Navistar's MaxxForce engines for its International medium-duty trucks will incorporate Cummins SCR aftertreatment technology starting next year
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Navistar to add Cummins SCR systems to its medium-duty MaxxForce engines next year

June 11, 2013
OEM also reports net loss of $374 million for second quarter

Navistar International Corp. has revealed that it will use SCR emissions-aftertreatment systems supplied by Cummins Emissions Solutions on its MaxxForce engines that power its International medium-duty trucks, starting in the first quarter of calendar year 2014.

The SCR announcement was included in the truck and engine maker’s release on its Q2 earnings. The company noted that it was “turning its focus” to adding SCR to its medium-duty products as its “heavy-duty launches [are] essentially completed.”

“We will introduce SCR in our medium-duty engines at the beginning of calendar year 2014, and we selected Cummins as our aftertreatment supplier,” said Navistar executive vp & COO Jack Allen yesterday, in a conference call with analysts on the earnings report. “For the past nine months, our engineering efforts have centered on adding SCR to our big bore engines. And now, this effort shifts to medium duty. And we're going to move as quickly as possible, but we won't compromise any of the quality gains we've made. And with this plan, we expect to avoid NCPs [Non-Conformance Penalties]on medium-duty engines, and it's likely we'll even have [emission-compliance] credits left over.”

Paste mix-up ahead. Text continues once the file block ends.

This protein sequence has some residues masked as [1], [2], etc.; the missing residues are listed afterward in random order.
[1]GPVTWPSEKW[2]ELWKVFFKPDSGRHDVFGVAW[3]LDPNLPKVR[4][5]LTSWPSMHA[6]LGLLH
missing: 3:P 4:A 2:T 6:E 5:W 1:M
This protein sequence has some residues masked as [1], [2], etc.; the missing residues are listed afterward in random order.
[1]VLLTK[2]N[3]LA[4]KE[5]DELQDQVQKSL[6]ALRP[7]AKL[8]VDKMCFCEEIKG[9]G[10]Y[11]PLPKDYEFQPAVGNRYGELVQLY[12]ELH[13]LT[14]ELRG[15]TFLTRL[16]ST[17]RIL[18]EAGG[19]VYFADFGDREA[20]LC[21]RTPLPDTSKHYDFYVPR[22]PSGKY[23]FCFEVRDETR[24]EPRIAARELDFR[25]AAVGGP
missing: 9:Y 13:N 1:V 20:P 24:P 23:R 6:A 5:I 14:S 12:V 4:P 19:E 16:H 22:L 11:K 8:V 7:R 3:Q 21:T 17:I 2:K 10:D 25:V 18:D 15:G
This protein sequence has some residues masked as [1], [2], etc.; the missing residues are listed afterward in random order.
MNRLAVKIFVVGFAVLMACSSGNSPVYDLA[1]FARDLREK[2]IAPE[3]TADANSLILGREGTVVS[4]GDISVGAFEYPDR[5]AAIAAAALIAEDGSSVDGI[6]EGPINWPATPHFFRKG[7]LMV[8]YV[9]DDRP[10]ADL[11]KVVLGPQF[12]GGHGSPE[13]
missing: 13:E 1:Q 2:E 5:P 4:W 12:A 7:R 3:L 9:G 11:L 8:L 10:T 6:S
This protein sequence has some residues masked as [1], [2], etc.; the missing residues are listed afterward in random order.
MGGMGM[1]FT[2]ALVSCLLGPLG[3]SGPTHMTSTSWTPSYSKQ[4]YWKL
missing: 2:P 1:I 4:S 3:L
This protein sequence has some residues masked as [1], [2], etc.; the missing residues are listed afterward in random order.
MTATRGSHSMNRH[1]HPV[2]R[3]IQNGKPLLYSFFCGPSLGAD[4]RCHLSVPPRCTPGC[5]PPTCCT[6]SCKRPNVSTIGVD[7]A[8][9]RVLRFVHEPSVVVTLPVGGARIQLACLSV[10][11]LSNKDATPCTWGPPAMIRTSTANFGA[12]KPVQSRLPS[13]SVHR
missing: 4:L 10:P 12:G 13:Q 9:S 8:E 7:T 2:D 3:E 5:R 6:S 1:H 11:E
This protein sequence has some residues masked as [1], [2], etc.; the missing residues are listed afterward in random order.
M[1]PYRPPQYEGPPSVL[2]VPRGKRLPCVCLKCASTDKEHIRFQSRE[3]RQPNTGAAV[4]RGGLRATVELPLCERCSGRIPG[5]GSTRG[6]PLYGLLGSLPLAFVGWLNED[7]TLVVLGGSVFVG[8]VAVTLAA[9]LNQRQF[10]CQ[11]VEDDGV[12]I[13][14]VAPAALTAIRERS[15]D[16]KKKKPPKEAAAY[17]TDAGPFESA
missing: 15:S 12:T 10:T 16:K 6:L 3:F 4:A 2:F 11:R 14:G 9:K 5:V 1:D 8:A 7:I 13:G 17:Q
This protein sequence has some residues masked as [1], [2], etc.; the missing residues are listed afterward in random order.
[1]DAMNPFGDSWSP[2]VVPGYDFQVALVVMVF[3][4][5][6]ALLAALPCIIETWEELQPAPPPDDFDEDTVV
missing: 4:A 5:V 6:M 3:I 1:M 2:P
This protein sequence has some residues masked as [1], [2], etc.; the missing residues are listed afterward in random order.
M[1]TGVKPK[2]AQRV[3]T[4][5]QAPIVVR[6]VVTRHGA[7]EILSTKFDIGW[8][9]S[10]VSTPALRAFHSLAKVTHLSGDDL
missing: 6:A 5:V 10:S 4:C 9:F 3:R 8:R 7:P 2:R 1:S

As for its financial performance, the company reported a Q2 2013 net loss of $374 million, or $4.65 per diluted share, compared to a Q2 2012 net loss of $172 million, or $2.50 per diluted share. Excluding discontinued operations, Navistar recorded a Q2 2013 loss from continuing operations of $353 million, or $4.39 per diluted share, compared to a Q2 2012 loss from continuing operations of $138 million, or $2.01 per diluted share.

According to the OEM, the year-over-year decline was “mainly due to lower volumes and higher pre-existing warranty adjustments of $164 million in the second quarter 2013, primarily related to EPA 2010 emissions level engines.” Navistar said the year-over-year drop was “partially offset by $60 million in lower SG&A [Selling, General and Administrative Expenses] expenses and $32 million in reduced engineering and product development costs this quarter versus the same period one year ago.”